Members of the Wu-Tang Clan have described themselves collectively using a variety of terms, from Voltron to brothers. And like brothers, they fight, perhaps most notably following the release of their 2007 album 8 Diagrams when Raekwon and Ghostface Killah revealed they weren’t happy with the album due to the RZA’s experimental production. Gone were the sounds of the dark streets as RZA traded in his dust blunt for a conductor’s baton as the Wu-Tang sound went orchestral. Raekwon announced that he and several other members would do a Wu-Tang album without RZA named Shaolin vs. Wu-Tang, and return to their signature mafia stories and kung-fu skits. Indeed, Shaolin vs. Wu-Tang is exactly that as Raekwon continues his revival as a must-have guest verse and the keeper of the flame of the Shaolin style that defined the Wu, with features by Ghostface Killah, Method Man, and Inspectah Deck but production by people not named RZA.
In the grand tradition of Raekwon and Ghostface Killah’s more heralded works, Shaolin vs. Wu-Tang has enough crime and swordplay to make you want to break out the bubblegoose and spray paint your Wallabees. As an additional treat, Nas makes a triumphant return to the Raekwon discography with “Rich and Black”, as he revisits his Escobar persona from “The Firm”-era, complete with phone tap and don references. While Nas and the Wu don’t collaborate as much as they should, each time has been memorable, from Raekwon’s “Verbal Intercourse” to Mobb Deep’s “Eye for an Eye”. Just as Raekwon, Nas, and Biggie played up the “boss” persona at some point in their careers, the current “boss” figure in hip-hop, Rick Ross, fits right in beside the venerable duo of Raekwon and Ghostface Killah, a pairing that I sometimes imagine as a don and his deranged hitman. Ross’ incredible streak of great music continues on an Xtreme beat that sounds custom made for the Miami rapper. It definitely makes a Ross feature on the next Raekwon album mandatory:
Pick of the litter, have this n***** picking paper up
Twitter thug, I’m the timeline strangler
Get ’em up, banging dangerous as angel dust
Cuban Linx smoking stink in the Brink’s trunk
I run with killas who snort powder, extort cowards
Ankle monitors under garments, so fuck showers.
And if that wasn’t enough as far as quality guest verses go, Black Thought lends a verse to “Masters Of Our Fate” with former British Prime Minister Winston Churchill on the hook! Winston’s no Nate Dogg (rest in peace to the voice of G-funk), but his “Salvation will not be denied us” speech to the U.S. Congress during World War II makes for an inspirational chorus.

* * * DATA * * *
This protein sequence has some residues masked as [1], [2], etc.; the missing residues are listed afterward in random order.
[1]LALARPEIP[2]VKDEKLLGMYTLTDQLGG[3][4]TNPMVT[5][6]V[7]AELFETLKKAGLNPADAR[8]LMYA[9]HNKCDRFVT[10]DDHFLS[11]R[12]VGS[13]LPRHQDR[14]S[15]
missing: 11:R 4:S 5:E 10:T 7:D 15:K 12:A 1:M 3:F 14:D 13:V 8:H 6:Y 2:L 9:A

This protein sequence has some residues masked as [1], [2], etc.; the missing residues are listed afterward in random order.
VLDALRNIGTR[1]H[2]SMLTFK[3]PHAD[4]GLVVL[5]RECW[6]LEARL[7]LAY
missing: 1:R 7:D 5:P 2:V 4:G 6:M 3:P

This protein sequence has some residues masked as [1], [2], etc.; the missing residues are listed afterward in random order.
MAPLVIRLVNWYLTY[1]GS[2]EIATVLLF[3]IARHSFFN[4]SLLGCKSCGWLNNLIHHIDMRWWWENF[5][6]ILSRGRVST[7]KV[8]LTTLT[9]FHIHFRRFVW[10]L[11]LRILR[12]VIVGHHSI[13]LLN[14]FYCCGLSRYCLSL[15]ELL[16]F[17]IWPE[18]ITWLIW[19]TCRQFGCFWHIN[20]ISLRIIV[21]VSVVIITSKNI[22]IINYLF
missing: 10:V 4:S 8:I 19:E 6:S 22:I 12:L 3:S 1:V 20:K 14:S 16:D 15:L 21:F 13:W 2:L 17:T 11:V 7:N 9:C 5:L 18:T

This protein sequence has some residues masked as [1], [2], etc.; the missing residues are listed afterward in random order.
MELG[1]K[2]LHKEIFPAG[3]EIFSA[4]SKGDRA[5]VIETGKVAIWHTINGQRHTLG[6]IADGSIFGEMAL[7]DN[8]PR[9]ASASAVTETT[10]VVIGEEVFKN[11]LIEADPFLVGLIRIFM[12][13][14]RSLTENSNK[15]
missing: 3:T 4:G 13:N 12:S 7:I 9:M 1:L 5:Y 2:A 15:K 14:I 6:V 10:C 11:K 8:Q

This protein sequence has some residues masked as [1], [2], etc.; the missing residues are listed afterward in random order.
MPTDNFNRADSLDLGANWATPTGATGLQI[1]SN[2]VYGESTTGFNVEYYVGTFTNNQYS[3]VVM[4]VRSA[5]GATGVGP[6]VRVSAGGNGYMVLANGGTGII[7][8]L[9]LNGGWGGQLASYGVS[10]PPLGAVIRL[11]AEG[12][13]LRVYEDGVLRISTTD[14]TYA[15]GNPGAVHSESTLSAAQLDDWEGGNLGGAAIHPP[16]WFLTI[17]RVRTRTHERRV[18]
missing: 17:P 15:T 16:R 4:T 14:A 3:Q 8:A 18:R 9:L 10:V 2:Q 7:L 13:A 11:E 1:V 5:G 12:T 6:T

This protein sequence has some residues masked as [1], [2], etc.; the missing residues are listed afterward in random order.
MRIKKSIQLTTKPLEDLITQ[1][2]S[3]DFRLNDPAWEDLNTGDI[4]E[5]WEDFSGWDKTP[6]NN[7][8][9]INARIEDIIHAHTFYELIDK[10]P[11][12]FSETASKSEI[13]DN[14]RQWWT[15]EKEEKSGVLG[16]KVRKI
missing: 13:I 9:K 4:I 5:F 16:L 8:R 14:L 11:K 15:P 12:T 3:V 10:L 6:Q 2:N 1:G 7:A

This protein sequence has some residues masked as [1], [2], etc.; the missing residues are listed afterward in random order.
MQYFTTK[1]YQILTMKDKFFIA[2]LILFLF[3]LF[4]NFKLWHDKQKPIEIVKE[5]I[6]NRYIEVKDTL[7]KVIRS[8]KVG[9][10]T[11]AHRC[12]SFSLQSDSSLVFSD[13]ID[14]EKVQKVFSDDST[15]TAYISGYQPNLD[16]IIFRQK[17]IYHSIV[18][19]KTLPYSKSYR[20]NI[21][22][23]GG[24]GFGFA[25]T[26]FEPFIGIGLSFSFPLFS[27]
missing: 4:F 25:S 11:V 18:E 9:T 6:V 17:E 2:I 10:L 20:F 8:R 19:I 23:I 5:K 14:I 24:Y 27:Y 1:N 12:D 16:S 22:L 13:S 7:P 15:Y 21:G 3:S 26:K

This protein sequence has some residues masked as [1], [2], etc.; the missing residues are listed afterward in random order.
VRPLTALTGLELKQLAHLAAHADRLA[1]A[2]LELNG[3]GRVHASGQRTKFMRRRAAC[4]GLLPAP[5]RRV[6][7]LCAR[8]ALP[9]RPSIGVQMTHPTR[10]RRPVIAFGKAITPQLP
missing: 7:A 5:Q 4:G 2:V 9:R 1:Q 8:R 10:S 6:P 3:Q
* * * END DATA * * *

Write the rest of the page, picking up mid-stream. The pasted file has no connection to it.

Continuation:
Aside from the dreadful “Rock N Roll”, Shaolin vs. Wu-Tang is an album that accurately mimics the influential early style of the absent Abbot (RZA). The absence of RZA creates a situation similar to the one surrounding the Game’s Doctor’s Advocate, in which producers did their best Dr. Dre impression even though Dre’s not actually on the album (though with all the name drops it certainly seemed like he was). Raekwon set out to make a RZA-less album and yet wound up with an album that sounded like, well, a RZA album, albeit a RZA album from the mid-90s (the RZA that Raekwon apparently prefers). The cinematic theme that was central to Only Built 4 Cuban Linx…’s success is also present in Shaolin vs. Wu-Tang thanks to Raekwon’s vivid descriptions of the life of a mob boss. Shaolin vs. Wu-Tang is as influenced by the Cuban Linx… albums as it is by Scarface, The Godfather, and kung-fu films.
Shaolin vs. Wu-Tang could have easily been titled Only Built 4 Cuban Linx…PT III, which was thankfully shot down as a possible album title. As ludicrous as that album title sounds, you can never be too sure because rappers lack creativity nowadays, from naming their album Classic Album I Put Out In The ’90s 2 to Ra Diggs being a rapper name when there’s already a Rah Digga out there. Shaolin vs. Wu-Tang is very much a trip back to the original Wu-Tang sound that Raekwon was referring to during the 8 Diagrams controversy. But Raekwon ends the album with a chant of “WU-TANG! WU-TANG!” over the classic “L’estasi Dell’oro” by Ennio Morricone from the The Good, the Bad, and the Ugly score to emphasize that at the end of the day, the Wu-Tang Clan is stronger that any perceived tension between the RZA and the rest of the members. Even though RZA wasn’t a part of the album, his fingerprints are all over it and it wouldn’t have been possible without him.[audio:http://potholesinmyblog.flywheelsites.com/wp-content/uploads/2011/02/09-raekwon-rich_and_black_ft._nas.mp3|titles=Raekwon – Rich And Black (Feat. Nas)]